The only feature that hasn’t been ported over is the option to watch the R-rated Theatrical version of the film. Most fans probably wouldn’t even bother to watch it, especially when the comparison featurette is included, so its omission isn’t much of a loss. It would have been nice for it to be included, along with the original mono soundtrack, for the sake of completion, though.
The bottom line is: “Does Dressed to Kill work?” and the answer to that is: “yes and no.” On the barebones level of a thriller, as a visceral experience, it mostly works (assuming, of course, you can get through the first act). Once the immediate impact wears off, though, there’s not much left to chew on other than the style. Dressed to Kill is cleverly crafted, well-acted and stylish. It’s also a disposable, middling effort in De Palma’s oeuvre. The Blu-ray is a definite step up in both audio and video quality from the 2001 special edition DVD, though the deficiencies in the video and the lack of an HD upgrade for the special features should probably give even the biggest Dressed to Kill fan pause before they shell out full price to upgrade.
*Because of the quality of the HD format, the clarity, resolution and color depth are inherently a major leap over DVD. Since any Blu-ray will naturally have better characteristics than DVDs, the rating is therefore only in comparison with other Blu-ray titles, rather than home video in general. So while a Blu-ray film may only get a C, it will likely be much better than a DVD with an A.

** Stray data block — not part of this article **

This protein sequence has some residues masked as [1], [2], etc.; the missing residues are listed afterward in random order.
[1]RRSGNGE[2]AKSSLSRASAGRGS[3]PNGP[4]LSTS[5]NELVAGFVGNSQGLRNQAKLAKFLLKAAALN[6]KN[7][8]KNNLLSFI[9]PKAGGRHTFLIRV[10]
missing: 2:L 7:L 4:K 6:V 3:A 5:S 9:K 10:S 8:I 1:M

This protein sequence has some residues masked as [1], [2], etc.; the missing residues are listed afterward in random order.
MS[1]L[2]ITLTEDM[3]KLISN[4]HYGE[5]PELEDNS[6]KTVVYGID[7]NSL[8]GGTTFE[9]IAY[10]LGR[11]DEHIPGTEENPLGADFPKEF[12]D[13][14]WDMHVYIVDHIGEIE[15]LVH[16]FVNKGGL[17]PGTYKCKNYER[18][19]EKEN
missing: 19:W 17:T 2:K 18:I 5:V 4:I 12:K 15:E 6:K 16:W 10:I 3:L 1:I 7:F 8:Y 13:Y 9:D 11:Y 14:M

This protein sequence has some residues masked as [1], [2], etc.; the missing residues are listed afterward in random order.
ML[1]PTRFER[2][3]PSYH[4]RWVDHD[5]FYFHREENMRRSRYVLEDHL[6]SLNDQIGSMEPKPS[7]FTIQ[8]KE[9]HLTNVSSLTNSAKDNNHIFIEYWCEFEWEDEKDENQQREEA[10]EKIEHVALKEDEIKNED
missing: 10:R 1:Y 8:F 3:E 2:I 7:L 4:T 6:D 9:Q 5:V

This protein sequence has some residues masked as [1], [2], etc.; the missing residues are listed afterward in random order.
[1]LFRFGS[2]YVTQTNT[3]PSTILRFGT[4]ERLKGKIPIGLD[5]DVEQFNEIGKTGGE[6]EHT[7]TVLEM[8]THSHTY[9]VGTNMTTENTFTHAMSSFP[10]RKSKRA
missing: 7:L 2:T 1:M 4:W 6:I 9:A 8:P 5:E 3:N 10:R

Great review, but a B- for the image quality? Little harsh, no? It's a soft film for sure and there's not much MGM could've done with it since it's inherent in the source material. I'd give it an A- or at least a B+ since there isn't a trace of print damage. It's an extremely clean print.
I also couldn't detect ANY noise reduction. MGM rarely, if ever, uses it. There are actually a few scenes where DNR could've been used a tiny bit, since they're shrouded in grain.
Love the movie and now I want to revisit it. Depalma had a great vision for this flick and it looks like MGM did it well. Nancy Allen is a fave. Thanks for a great review.
How about Keith Gordon's hairline in the featurette...looks like the devil got his horns cut.